Corey-Chaykovsky reaction

Mechanism + Description

Mechanistically similar to carbonyl Methylene insertion except a stabilised S-ylide is used as the nucleophile

General comments

The Corey-Chaykovsky procedure uses trimethylsulfonium (or sulfoxonium) halide to make the ylide, losing dimethyl sulphide (or DMSO) on ring closure. The reaction is applicable to aldehydes and ketones. There are chiral variants suitable for the synthesis of chiral epoxides.

Key references

J. Am. Chem. Soc., 1965, 87, 1353-1364  Corey-Chaykovsky Reaction
Chem. Commun., 2003, 2644-2651  chiral variants
Advanced Synthesis & Catalysis 2010, 352, 2098-2093 catalytic ylide version of Corey-Chaykovsky

Relevant scale up example

Experimental
20 kg scale

Org. Process Res. Dev. 2013, 17, 658−665

Experimental
70 kg scale

Org. Process Res. Dev. 2009, 13, 716–728

 

Green Review

  1. Atom efficiency (by-products Mwt)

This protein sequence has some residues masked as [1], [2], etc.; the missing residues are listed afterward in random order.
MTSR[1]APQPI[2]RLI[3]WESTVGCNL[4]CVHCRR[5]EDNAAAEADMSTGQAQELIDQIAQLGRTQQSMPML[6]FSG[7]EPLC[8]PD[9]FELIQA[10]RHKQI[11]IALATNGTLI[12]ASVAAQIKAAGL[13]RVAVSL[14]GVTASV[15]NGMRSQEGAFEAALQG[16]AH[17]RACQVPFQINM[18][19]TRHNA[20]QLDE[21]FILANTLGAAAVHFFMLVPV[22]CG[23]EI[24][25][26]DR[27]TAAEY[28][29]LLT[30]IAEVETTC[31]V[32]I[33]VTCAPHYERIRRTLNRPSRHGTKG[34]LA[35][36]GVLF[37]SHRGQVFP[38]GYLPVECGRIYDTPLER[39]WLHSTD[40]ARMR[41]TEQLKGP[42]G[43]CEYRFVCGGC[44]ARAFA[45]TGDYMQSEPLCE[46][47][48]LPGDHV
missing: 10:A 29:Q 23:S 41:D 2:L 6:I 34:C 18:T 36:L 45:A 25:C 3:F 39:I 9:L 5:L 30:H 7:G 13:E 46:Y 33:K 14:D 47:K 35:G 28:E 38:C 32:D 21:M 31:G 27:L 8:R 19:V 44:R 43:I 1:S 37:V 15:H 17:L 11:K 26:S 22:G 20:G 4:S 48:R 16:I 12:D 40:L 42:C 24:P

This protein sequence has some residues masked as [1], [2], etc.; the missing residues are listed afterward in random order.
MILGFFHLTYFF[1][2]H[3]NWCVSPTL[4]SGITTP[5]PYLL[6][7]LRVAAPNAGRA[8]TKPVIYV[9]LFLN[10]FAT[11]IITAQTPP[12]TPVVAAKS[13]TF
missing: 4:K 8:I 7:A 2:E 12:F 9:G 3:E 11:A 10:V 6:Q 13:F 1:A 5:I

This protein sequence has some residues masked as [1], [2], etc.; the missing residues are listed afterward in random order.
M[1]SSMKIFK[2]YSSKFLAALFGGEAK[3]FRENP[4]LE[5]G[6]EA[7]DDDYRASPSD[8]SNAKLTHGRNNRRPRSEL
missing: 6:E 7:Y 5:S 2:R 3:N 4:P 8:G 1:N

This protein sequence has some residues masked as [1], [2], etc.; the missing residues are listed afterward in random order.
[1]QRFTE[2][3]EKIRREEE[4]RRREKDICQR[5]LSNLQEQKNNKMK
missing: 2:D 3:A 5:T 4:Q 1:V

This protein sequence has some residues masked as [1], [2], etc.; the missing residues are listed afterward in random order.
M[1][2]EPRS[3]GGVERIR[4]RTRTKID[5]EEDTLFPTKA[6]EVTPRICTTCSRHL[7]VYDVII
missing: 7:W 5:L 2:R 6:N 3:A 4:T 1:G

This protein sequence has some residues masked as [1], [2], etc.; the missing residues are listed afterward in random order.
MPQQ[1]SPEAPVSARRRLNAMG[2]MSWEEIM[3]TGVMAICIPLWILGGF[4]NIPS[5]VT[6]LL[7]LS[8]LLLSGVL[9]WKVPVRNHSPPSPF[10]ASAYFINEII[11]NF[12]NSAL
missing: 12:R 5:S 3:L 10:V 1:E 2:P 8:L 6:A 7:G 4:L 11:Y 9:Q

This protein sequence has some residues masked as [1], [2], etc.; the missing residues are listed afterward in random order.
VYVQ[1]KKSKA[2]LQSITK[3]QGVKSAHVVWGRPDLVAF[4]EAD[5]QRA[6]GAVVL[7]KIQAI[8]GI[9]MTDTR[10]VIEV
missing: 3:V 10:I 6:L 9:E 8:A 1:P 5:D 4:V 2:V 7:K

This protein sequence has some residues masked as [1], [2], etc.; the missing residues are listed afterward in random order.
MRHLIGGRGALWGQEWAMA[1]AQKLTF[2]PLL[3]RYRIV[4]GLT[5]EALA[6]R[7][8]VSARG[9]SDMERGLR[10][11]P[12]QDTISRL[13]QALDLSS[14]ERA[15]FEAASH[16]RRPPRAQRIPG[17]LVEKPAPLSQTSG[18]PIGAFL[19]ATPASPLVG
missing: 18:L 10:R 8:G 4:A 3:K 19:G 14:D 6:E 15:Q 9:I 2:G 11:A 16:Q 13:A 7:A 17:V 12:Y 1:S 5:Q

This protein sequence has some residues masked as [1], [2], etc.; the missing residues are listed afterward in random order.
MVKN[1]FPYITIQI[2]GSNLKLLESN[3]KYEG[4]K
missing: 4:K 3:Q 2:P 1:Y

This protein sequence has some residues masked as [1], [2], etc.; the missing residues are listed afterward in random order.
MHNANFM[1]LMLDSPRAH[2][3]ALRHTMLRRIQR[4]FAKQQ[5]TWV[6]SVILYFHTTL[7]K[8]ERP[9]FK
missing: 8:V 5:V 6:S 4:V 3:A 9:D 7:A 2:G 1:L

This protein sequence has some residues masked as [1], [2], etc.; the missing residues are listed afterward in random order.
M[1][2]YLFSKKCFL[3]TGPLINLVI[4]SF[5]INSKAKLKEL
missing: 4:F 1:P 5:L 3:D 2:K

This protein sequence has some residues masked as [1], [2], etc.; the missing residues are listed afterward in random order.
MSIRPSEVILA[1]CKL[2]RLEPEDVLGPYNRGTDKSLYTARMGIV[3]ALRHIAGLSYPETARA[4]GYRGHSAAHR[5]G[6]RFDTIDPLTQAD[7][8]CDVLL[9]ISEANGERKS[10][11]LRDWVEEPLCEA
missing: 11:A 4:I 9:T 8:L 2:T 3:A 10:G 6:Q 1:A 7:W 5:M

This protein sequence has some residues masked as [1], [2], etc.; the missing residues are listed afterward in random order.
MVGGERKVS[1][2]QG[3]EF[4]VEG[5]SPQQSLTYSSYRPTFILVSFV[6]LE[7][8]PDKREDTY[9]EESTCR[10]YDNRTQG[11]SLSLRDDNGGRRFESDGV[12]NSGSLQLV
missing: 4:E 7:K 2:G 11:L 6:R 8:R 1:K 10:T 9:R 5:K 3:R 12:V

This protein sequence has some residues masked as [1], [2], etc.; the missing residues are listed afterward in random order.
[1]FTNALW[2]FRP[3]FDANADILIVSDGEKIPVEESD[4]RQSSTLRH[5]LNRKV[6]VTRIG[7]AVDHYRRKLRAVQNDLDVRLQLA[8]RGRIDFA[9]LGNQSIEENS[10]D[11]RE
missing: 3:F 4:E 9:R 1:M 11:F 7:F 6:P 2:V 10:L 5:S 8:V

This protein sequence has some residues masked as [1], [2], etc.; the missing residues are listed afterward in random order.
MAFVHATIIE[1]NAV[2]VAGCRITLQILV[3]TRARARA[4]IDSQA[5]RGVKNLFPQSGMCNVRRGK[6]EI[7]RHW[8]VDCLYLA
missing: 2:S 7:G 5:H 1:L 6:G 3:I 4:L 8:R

Reasonable atom efficiency generating DMSO or dimethyl sulphide (DMS) by-products plus an inorganic salt.
  2. Safety Concerns
    No major hazards identified. The DMS by-product, is an irritant, volatile compound with a disagreeable smell.
  3. Toxicity and environmental/aquatic impact
    No major issues – impact of solvents used and any by-product from base used would be major areas for any concern.
  4. Cost, availability & sustainable feedstocks
    Reagents available at reasonable cost.
  5. Sustainable implications
    Bromide or chloride salts preferred to iodides. Complex Sulfur reagents maybe recovered or the reaction cycle made catalytic.
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